Israeli Leadership Council changes name
When the chief executive officer of the Israeli Leadership Council announced at the group’s March 10 gala that the nonprofit’s name is changing to the Israeli American Council (IAC), the reaction from the 900 people in attendance was modest. As animations of the group’s new logo flashed on screens around the Beverly Hilton ballroom, polite applause briefly drowned out the clink of silverware against plates.
But for the leadership of the ILC — now the IAC — the message embodied in the new name is significant, signaling the group’s increased comfort with its dual Israeli-American identity.
“We felt that the name ‘Israeli Leadership Council’ did not reflect what we’re doing today,” said Adam Milstein, an IAC board member.
Founded in 2007 as the Israeli Leadership Club by a group of local Israeli-American businessmen who joined forces to ensure they could mobilize their community in support of the Jewish state in times of crisis, the organization has since grown into a nonprofit with a $3 million annual budget.
Its mission is threefold — supporting Israel, strengthening Jewish identity among young Israeli-Americans and building connections between the Israeli-American and Jewish-American communities. To that end, the IAC supports more than a dozen different projects and organizations.
Milstein first suggested to the board that the group change its basic brand, from “Israeli” to “Israeli-American,” about 18 months ago. Eli Tene, then the group’s co-chair and currently a member of its seven-person board, remembers reacting skeptically.
“Why change something that’s working?” Tene remembers thinking, he said in an interview Sunday.
Success, indeed, is not at issue: In 2012, the organization reached about 50,000 people, up from 3,500 during 2010. Most of that growth can be attributed to two major projects: Taking charge of the citywide Celebrate Israel Festival last year, which drew 15,000 attendees to Rancho Park in May, and, secondly, helping to found Sifriyat Pijama B’America, which distributed free Hebrew children’s books to 2,000 families across the country in 2012, reaching an estimated 17,000 people. Both of those programs are projected to expand in 2013.
Still, Milstein was undeterred, and he lobbied his fellow board members in support of the name change. His argument was twofold: By defining themselves as Israelis, Milstein said, the current generation of immigrants are separating themselves from their American children, who “want to be like anybody else.”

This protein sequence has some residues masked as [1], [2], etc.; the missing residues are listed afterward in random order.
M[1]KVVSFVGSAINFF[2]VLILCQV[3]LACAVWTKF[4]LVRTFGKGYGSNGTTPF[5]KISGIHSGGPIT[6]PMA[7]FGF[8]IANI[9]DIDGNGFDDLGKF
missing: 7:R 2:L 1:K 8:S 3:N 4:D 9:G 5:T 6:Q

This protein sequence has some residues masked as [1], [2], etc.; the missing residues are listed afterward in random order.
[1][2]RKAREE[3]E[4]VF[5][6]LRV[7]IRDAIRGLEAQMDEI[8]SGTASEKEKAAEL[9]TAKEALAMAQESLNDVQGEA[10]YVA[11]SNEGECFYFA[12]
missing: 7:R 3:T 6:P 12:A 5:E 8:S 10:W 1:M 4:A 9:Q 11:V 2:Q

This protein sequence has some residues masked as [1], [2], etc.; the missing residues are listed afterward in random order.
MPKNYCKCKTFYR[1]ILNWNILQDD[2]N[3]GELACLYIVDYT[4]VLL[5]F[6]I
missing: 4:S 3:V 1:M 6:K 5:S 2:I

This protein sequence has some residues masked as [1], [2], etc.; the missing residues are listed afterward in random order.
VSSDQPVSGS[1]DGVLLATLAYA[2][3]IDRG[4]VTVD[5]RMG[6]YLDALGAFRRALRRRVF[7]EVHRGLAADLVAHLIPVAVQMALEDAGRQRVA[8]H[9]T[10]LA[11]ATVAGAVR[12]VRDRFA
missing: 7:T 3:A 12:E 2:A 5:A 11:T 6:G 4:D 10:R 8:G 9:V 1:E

Milstein also said he had come to realize that he could do more on behalf of the Jewish state, where he was born, by embracing his identity as an American citizen.
“Nobody around us looked at us as Israelis, and we were defeating ourselves because we were not recognizing who we are,” he said.
A real estate investor who has lived in the United States since 1981 and been an American citizen since 1986, Milstein is one of the country’s top donors to the American Israel Public Affairs Committee (AIPAC). When he has lobbied American and foreign officials on behalf of Israel, Milstein said he began to notice a subtle discomfort when he said he was “from Israel.”
“Nobody said it,” Milstein said, “but I would see it in their faces.”
If the old ILC logo — three white letters on a blue shield, flanked by gold olive branches — subtly suggested that the group was an arm of Israel’s foreign ministry, then the new IAC logo — a Star of David half-enveloped by red and white stripes — has far more in common with that of America’s pro-Israel groups.
Now, the IAC is pushing Israeli-Americans to get involved in local Jewish communities in the diaspora, as well as in Israel advocacy. IAC chair Shawn Evenhaim spoke about connecting Israeli-Americans to their Jewish-American counterparts at the Jewish Federations of North America’s 2012 General Assembly. Milstein addressed the importance of Israel advocacy at an IAC-organized panel discussion at AIPAC’s policy conference in Washington, D.C., earlier this month. He forcefully rejected the idea that Israeli-Americans have already “paid their dues” to Israel by serving in the IDF.
“This is your miluim service,” Milstein said in an interview in his office in Encino just a few days after the panel, referring to the month-long reserve duty all Israeli men are required to perform, over and above their required full-time military service. “This is how you support Israel.”
Boosting Israeli-Americans’ support for Israel is one key aspect of the IAC’s mission, and political leaders from all levels of government and from across the political spectrum attended Sunday’s gala.
Longtime Congressman Ed Royce (R-Fullerton) was there, as was the newly elected Rep. Tony Cardenas (D-San Fernando Valley). The two candidates who advanced to a May runoff for Los Angeles mayor, City Controller Wendy Greuel and City Councilman Eric Garcetti, were also present, and Israel’s Consul General in Los Angeles, David Siegel, read a letter from Bibi Netanyahu, thanking the IAC for strengthening the ties of Israeli-Americans to Israel.
The gala’s honorees included businesswoman and philanthropist Shari Arison, whose company owns a large interest in Carnival Cruise Lines and a controlling stake in Bank Hapoalim, and Daniel Gold, who developed Israel’s Iron Dome’s missile defense system (see related story, p. 27). Hotel magnate and political mega-donor Sheldon Adelson and his wife, Miriam Ochshorn Adelson, also received an award at the gala.
Despite the absence of a few of the group’s biggest supporters — including Haim Saban, who was away on business — the IAC raised an estimated about $2 million on Sunday.